The same decidedly worse than anything musket which would hit a playthat the Dum-Dum bullet can ing-card at 20 yards would miss do. It is most unlikely that two men standing side by side modern war will ever produce at 100 yards. The loading was such terrific effects as of course very slow : thus if a caused by the delivery of a company delivered an ineffective volley at close quarters from old fire at 150 yards, their opponents Brown-Bess. Those struck were could close in to 50 yards before in a moment violently hurled they had time to reload, and at to the ground, and the dreadful this range a volley was decisive. volley, invariably followed as it However, for centuries all this was by a bayonet charge, must was accepted as inevitable, and



1 1.e., equal to the blow struck by a 200 lb. weight falling 10 feet.

for some 200 years nothing was heads of those against whom it done to materially improve the was aimed. We may look down musket or its bullet, although upon the round-shot now as a the principle of rifling is at crude and primitive missile to least 400 years old or more.

load such an important weapon The lack of range and ac- as a gun with; but the fact curacy

of the musket was some- remains that the average roundwhat compensated for by the shot of old did more execution introduction of the smooth-bore than the average shell of the field-gun. This weapon was at present day,—for though the its best at a range of 300 to 400 projectile has improved, the inyards, when it discharged a genuity of man in avoiding its number of balls some 4-lb. in effect has improved at a greater weight, styled grape-shot. Thus, ratio. at a range where the musket But at its best the old-fashwas harmless, the field - gun ioned field-gun was a very

crude could deliver as deadly a volley weapon, and its spherical proas that from, say, two dozen jectiles, like the musket-bullet, muskets. Moreover, the grape- were greatly impeded by the shot had at close quarters quite resistance to the air, while its energy enough to dispose of accuracy also was extremely two men in succession. But poor. Still it outlived its protocircumstances frequently arose type, the musket, some years. where a range of more than

It was

not till after the 400 yards was required, and Crimean war that the smooththen the field-gun had to load bore musket was finally superwith round-shot, which made it seded by the rifle, although it efficient up to 1000 yards, or had been known for centuries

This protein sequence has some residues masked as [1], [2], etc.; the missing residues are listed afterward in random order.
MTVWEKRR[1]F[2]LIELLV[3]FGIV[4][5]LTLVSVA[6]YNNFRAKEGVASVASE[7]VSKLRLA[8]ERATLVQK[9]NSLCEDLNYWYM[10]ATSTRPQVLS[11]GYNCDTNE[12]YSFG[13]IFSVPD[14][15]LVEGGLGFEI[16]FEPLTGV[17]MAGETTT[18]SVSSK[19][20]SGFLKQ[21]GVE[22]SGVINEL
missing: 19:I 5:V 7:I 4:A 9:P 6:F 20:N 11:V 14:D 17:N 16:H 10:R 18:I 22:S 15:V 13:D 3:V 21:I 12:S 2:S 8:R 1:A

, more. The round-shot, in com- that giving a spin to a bullet mon with the grape-shot and enabled it to get through the all spherical projectiles, after air with much less resistance, striking the ground, behaved especially when the bullet was very much as does the ordinary long and narrow, as was poscricket or golf ball. It bounded sible when rifling was used : along not far from the ground, it also greatly improved its though occasionally rising if it accuracy. But when rifles struck some stone or similar came into general use, it was obstacle: if the ground was realised that the range of the fairly smooth, it would sweep infantry small - arm had been some hundreds of yards of quadrupled, and that a most ground, knocking over several deadly fire could now be poured men in its progress, but finally in up to, say, 500 yards, whilst

, slowing down so much that it some effect was actually procould not only be plainly seen, duced at the hitherto unheardbut readily avoided. On rough of range of 800 yards. It was, ground the round-shot lost much therefore, most desirable that of its terror: not only did it the field - gun should be imsooner come to a stop, but it proved in range, otherwise the would frequently fly over the men and horses would be liable


to be overwhelmed by a shower holds, and the artillery has still of rifle- bullets, not only well to oppose artillery as well as outside the range


grape- to destroy and demoralise any shot, but before the compara- force of the enemy's infantry tively long-ranged round-shot that comes within its reach. had made its influence tell on An opposing gun makes a very the tide of battle. For some small mark, and with all the years mechanical difficulties increase of accuracy that the stood in the way.

It was rifled gun attained it was found found impossible to make a most difficult to hit either gun, serviceable rifled-cannon out of carriage, or limber. Moreover, the old and well-tried material, the rifled projectile on striking cast-iron; and even the tougher the ground behaved in an enbrass or gun-metal gave very tirely different manner to the indifferent results. Wrought- old round-shot. It no longer iron and then steel were, how- continued in the same direction, ever, requisitioned, and some as does a swift cricket - ball, thirty - five